The crush of VIP yachts has taken away some of the lustre of the Costa Smeralda’s powder-sand beaches and turquoise sea. To experience a more authentic and local side of the island head to Alghero in Sardinia’s northwest corner, a bustling local town, with spots like L’Anfora for the perfect Negroni, and Angedras for just-caught grilled fish. But it’s Alghero’s nearby beach of La Pelosa that’s the holy grail. With a shallow seabed one can walk or swim for miles through transparent water. Snorkelling here feels as though you are in a veritable aquarium.
It’s the kind of spot that brings even a seasoned beach lover almost to tears, and the backdrop of a watchtower creates one of the most beautiful photo-op settings in all of the country, so get there early in high season to ensure front-row dibs. To get even further isolation, take a day trip to the island of Asinara. This former First World War prisoner of war camp and then a high security prison for Mafiosi and other high profile criminals has been transformed into a national park with no residents except white donkeys, Arab horses, and wild boar. It’s hard to imagine that such a haven still exists these day.
Where to stay: Book a stylish room at the Art Nouveau Villa Mosca with nine rooms and views over the sea.
Cilento National Park, Campania
One of our favourite national parks in Italy, this exquisite area goes from the foot of the Apennines all the way to the sea. It’s no wonder that the paradise was deemed a Unesco World Heritage site in 1998. Make Palinuro your base with its pretty fishing boats bobbing in the sea and gentle coves for swimming. The cinematic spiaggia dell’Arco Naturale appeared in Clash of the Titans and leads to a network of caves that look like they were lit by James Turrell, and the tiny but exquisite spiaggia del Buon Dormire looks plucked right out of Thailand. The beaches around the Marina di Camerota are also a beachcombers dream with grottos galore.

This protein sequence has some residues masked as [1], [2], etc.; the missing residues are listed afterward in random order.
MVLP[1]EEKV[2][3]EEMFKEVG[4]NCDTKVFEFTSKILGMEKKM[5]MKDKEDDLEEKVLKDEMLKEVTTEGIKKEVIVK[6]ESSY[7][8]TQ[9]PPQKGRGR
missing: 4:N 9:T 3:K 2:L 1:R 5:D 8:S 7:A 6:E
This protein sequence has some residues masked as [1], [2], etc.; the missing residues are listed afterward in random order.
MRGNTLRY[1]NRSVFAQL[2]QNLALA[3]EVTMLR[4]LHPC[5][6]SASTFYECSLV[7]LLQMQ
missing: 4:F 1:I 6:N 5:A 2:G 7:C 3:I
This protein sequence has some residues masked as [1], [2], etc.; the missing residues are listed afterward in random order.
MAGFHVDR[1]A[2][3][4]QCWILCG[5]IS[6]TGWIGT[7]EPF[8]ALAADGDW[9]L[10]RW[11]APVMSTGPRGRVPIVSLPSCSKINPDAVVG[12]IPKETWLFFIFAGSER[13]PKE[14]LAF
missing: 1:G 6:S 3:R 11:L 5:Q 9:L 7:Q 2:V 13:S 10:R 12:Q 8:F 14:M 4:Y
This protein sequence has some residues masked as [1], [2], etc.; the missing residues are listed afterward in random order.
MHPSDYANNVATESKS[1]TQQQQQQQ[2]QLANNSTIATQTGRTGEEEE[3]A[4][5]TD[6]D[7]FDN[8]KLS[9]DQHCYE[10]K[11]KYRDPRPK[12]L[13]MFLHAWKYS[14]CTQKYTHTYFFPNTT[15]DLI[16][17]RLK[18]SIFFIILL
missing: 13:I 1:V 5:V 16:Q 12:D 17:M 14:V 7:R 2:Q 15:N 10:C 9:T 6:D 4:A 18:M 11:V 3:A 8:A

After exploring the coastline don’t miss a day trip to Paestum, an incredible complex of Greek temples from the seventh century BC. Nearby, visit the Tenuta Vannulo where some of the country’s most famous mozzarella di bufala is produced. These gentle creatures lead a pampered life with classical music and daily massages among the treatments to keep them relaxed to produce their extraordinary milk. With its rugged mountains, preserved ruins, tasty ingredients, and empty beaches, it’s ironic that a region so close to Amalfi has been so undiscovered except by Italians. We can’t blame them for wanting to keep it that way.
Where to stay: Sant’Agata, perched above Palinuro, is a small agriturismo surrounded by olive trees and run by an Anglo-Italian couple; Palazzo Belmonte has its own stretch of private beach and a 17th-century feel.
Posh and Becks holidayed here in a golden haze of Instagram posts. Helen Mirren bought a ruin in Tiggiano as a present to herself. Jessica Biel and Justin Timberlake got married nearby, and Madonna has spent almost every birthday in this part of the country. Not that we care about celebrities but they are putting the south of the boot of Italy on the map – no mean feat in a region that aficionados consider their own. Of course there is the Salento standout of the city of Lecce, considered the Florence of the south, with its Baroque churches and new generation of cocktail bars.
But what’s even more appealing is that as the land narrows as you head further to the tip, both the Adriatic and Mediterranean are within an easy drive depending on your mood (in fact native beachgoers call their nonna to ask which side has the better weather that day). Among the beaches a stone’s throw from Lecce and Otranto are spiaggia di Alimini (rent your day bed and have lunch at Kum Beach Club), Le Maldive del Salento (named for their Maldive-like white sand) at the region’s tip of Santa Maria di Leuca, the atmospheric port of Corvo, and Punta della Suina near Gallipoli (have an Aperol spritz at G Beach Club).